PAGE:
Companies that consistently deliver exceptional customer experiences - companies such as The Ritz-Carlton, Apple, and USAA - don't get there by accident. They also don't rest on their laurels. They listen closely to what their customers are telling them and incessantly review and act on customer feedback, including processes that stand to be improved. Apple is a great example of this, having made recent modifications to the Apple Genius Bar through new mobile features.Instead of making an appointment or waiting in a long line to speak with someone from an Apple store for support, Apple customers can now describe an issue they're having with a concierge in one of its stores who then enters the information into an iPad application.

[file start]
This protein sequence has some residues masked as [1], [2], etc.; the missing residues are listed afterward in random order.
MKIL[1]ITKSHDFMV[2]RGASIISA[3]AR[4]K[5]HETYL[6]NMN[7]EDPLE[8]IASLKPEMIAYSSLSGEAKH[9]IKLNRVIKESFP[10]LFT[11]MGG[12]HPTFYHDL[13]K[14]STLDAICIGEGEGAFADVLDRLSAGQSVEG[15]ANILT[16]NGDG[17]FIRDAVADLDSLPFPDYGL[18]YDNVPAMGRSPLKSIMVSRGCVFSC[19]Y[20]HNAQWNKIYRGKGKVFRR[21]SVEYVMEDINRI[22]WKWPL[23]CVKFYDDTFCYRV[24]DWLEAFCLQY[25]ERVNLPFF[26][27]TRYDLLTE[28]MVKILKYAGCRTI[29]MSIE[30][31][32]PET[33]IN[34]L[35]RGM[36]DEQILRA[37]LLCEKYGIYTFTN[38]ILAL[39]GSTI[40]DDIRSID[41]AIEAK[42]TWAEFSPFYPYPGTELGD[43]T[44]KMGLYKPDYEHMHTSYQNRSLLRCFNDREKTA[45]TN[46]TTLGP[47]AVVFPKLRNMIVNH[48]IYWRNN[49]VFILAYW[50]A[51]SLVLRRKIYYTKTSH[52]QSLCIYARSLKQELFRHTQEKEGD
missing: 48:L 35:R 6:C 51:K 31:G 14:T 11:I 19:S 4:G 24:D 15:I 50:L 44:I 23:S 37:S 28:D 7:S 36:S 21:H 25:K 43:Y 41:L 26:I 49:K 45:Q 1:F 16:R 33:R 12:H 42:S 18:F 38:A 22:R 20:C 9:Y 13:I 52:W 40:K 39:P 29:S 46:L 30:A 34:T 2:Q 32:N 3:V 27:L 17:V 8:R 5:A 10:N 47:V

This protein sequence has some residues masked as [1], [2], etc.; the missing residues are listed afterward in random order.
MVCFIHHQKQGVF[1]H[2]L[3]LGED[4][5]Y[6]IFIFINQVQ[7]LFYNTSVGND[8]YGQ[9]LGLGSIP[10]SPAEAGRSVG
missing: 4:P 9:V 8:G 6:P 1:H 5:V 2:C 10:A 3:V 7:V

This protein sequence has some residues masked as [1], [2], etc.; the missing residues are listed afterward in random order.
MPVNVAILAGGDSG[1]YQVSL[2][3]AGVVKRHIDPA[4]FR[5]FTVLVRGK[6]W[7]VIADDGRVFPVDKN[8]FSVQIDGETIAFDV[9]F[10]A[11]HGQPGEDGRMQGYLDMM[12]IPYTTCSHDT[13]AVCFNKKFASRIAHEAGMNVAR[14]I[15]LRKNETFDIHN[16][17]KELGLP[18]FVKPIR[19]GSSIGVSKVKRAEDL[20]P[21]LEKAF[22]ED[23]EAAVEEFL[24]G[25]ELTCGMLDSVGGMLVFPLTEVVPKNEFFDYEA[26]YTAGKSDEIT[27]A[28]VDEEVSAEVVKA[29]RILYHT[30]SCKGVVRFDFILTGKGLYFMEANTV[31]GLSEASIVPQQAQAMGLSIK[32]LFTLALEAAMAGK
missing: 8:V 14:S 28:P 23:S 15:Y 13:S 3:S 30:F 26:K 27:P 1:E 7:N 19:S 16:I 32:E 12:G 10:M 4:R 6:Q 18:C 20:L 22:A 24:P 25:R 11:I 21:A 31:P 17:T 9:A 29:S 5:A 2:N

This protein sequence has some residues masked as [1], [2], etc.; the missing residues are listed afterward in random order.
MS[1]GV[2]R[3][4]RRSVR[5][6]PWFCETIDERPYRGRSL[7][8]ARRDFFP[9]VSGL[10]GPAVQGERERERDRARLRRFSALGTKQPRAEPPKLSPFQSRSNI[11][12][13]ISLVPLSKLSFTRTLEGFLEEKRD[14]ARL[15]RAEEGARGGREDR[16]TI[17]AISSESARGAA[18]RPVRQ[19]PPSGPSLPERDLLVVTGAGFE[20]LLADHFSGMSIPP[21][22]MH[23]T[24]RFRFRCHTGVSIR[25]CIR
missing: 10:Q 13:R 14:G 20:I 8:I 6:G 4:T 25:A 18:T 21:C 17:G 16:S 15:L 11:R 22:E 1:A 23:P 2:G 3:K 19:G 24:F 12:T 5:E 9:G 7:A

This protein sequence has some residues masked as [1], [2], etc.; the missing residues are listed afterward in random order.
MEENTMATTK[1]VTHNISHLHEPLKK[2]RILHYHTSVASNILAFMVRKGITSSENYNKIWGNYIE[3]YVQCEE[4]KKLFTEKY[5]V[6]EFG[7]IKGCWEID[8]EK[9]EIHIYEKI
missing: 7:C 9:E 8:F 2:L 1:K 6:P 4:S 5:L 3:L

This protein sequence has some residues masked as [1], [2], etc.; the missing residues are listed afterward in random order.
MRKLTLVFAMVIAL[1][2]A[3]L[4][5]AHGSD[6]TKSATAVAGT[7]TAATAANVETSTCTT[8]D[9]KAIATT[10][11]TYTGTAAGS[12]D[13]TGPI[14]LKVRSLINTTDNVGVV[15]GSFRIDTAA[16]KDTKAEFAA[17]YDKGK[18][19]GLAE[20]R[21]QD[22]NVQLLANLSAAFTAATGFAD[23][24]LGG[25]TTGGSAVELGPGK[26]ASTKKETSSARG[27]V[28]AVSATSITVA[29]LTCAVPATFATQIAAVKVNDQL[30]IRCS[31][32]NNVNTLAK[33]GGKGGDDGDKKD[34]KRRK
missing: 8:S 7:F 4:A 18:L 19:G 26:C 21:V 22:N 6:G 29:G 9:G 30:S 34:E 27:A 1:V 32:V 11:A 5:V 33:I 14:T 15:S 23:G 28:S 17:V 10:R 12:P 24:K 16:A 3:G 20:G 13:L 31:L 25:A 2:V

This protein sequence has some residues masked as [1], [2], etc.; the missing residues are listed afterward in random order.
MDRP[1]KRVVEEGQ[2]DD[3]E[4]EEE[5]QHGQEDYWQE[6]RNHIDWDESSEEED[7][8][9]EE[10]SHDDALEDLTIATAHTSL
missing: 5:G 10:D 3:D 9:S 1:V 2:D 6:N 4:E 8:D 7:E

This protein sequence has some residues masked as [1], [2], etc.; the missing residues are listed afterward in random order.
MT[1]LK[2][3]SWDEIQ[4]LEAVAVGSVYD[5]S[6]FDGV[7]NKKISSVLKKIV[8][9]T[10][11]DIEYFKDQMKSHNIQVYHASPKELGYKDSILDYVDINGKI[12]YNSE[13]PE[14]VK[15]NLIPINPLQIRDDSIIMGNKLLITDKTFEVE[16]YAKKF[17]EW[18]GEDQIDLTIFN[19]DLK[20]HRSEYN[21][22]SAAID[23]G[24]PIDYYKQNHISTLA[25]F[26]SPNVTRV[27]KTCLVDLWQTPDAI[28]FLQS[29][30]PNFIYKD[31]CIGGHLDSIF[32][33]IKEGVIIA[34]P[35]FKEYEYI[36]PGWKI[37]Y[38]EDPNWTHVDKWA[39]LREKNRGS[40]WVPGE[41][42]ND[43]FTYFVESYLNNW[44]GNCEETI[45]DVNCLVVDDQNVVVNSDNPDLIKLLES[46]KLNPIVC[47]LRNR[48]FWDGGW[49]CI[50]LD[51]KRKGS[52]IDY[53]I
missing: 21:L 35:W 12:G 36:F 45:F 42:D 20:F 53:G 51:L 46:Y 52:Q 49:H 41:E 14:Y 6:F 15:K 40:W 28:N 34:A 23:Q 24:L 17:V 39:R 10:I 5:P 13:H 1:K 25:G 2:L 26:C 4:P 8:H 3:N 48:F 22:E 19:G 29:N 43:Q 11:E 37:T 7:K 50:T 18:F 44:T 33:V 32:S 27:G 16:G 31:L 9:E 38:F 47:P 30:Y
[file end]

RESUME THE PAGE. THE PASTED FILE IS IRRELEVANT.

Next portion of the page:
The Apple Concierge app uses a special algorithm to classify the problem and prioritize it. A customer can then leave the store if they want to and be reminded by text what time their appointment is scheduled for. A second text is sent to notify the customer when they should begin heading back to the store. A third text lets the customer know when their designated technician is available and where the technician can be found in the store.
Customers and employees are both great sources for offering recommended improvements to processes that can be changed to improve the customer experience. Jeff Bezos and other Amazon executives are known for spending time with its customers and listening to their feedback. CEOs and executives for other customer-centric companies have taken similar steps. Providing continuous improvement to the customer experience starts with a willingness to listen and respond.